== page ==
When Christ is alive in us, we love as He loves. And, hard as it is to believe, Jesus loves Putin. He died for Putin, just as surely as He died for you and me. He wants nothing more than for Putin to repent, confess his sins, and end this war. That’s what we should want, too.

Of course, if we ask God to strike him down, He doesn’t have to do it. There’s no risk of that. The point is to put on the mind of God. The point is for us sinners to desire the good of our fellow sinners—just like God does.

St. Augustine, expanding on Jesus’ teaching, declared that a Christian “loves his very enemies, and so loves them that he desires that his haters and detractors may be turned to righteousness, and become his associates, not in an earthly country, but in a heavenly country.” 

That’s what we should want for Putin. If we can’t muster that kind of charity, that’s okay. We’re none of us perfect. But it’s something to which we might aspire.

What other choice do we have? Well, let’s ask Ms. Warren. She says, “If you’re like me and you gravitate to the seemingly more compassionate, less violent parts of Scripture, these kinds of prayers can be jarring. But we who are privileged, who live far from war and violence, risk failing to take evil and brutality seriously enough.”  

That’s a funny way to use the word privilege. But turning back to the war, though, I’ll say this. There are good Christians in Ukraine taking up arms against the Russian army. They’re fighting not because they hate Russia but because they love Ukraine. Those here in the West, who are “privileged” to be far away from the fighting—what right do we have to hate? If the Ukrainians are driven by love, why should we expect anything less from ourselves?

Maybe I’m oversimplifying. Maybe I’m reading too much into Ms. Warren’s article. But it’s never a good sign when Christians make excuses not to love.

Now, if she’d said, “Pray the imprecatory psalms in hopes of ending the war,” it would be one thing. But it comes across more as, “I’m so distressed by this video I saw on Twitter that I relish the thought of God striking Putin dead.” That’s a very human sentiment, but it’s not a very Christian one.

Believe me, I’m all for putting the militant back in Church Militant. But Ms. Warren’s article doesn’t strike me as martial so much as emotional. It lacks good soldierly discipline. Now, if our ultimate goal is bringing peace and comfort to everyone on earth, her advice is sound. But if our goal is to get to Heaven by loving our enemy and praying for our persecutors, we’re headed for a rout.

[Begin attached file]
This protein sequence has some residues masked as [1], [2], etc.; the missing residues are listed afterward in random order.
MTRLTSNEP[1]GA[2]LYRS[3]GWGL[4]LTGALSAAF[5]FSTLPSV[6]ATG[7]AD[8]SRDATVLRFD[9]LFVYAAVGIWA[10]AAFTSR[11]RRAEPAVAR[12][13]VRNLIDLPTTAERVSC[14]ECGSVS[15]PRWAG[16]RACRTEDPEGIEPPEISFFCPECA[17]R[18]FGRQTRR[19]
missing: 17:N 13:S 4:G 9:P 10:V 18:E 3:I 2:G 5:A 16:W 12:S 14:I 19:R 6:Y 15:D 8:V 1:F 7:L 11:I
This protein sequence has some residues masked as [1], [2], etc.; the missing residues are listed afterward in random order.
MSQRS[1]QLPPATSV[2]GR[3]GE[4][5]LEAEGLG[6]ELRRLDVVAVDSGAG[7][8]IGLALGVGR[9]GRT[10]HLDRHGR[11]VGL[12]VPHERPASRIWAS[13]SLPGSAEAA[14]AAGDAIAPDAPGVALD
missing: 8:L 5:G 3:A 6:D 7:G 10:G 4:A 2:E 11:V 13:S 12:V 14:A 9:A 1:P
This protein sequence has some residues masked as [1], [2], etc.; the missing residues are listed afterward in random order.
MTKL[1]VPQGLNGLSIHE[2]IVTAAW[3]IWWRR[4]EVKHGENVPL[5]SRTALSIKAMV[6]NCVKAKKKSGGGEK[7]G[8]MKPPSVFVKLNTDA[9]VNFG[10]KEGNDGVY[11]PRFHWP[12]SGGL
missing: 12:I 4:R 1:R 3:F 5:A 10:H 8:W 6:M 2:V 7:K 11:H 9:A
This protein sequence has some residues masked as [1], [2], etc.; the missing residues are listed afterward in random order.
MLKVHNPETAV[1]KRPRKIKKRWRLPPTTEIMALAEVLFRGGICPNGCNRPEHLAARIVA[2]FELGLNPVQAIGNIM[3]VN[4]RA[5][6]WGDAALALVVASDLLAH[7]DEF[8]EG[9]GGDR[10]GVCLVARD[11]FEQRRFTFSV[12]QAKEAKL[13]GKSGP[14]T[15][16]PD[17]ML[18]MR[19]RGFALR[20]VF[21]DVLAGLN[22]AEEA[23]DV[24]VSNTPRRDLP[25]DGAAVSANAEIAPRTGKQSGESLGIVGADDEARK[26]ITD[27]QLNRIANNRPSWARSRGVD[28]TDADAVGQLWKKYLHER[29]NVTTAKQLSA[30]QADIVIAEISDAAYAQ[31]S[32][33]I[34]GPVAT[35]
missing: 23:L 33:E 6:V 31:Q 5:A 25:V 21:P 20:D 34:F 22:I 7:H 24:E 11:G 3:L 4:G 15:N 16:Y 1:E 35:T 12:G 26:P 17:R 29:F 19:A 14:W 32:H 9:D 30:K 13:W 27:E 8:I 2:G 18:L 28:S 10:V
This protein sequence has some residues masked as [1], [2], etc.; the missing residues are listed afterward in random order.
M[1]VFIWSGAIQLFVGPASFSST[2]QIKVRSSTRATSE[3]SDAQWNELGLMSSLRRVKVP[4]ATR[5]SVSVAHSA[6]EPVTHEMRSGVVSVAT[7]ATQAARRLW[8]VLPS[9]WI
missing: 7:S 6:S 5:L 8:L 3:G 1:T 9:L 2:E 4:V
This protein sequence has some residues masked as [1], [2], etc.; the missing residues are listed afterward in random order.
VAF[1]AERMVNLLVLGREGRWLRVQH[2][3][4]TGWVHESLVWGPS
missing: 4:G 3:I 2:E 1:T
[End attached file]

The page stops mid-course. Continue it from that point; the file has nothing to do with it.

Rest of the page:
One last note. I expect many of you are glad to see the clergy putting the fire and brimstone back into their teaching. So am I. It’s a nice break from the God we so often hear about, the Great Babysitter in the Sky who just wants us all to play nice and share our cookies.

Yet the social-justice gospel and the death-to-Putin gospel both stem from the same error: La politique d’abord. They use religion as a means to worldly ends.  They fail to recognize what Jacques Maritain called the primacy of the spiritual.  

Believe me, I get it. I don’t blame Ms. Warren or anyone else who wants Putin dead (except Lindsey Graham). But, again, for Christians, it’s not a question of what’s natural, or even acceptable. It’s a question of what’s going to get us into Heaven. The thoughts that appear in our unguarded minds don’t need to be splashed around the pages of Christianity Today—or Crisis, or Twitter, or Facebook, or anywhere else.  

That shows a serious lack of discipline. That’s our failure as Christian soldiers.

“Let no evil talk come out of your mouths,” wrote St. Paul, “but only such as is good for edifying, as fits the occasion, that it may impart grace to those who hear.” That’s the golden rule of Christian journalism. And whatever truth there may be in Ms. Warren’s article, it falls short of that standard.

[Photo Credit: Unsplash]

By

Michael Warren Davis is the author of The Reactionary Mind (Regnery, 2021). He previously served as editor of Crisis Magazine and U.S. editor of the Catholic Herald of London. Read more at his newsletter, “The Common Man”.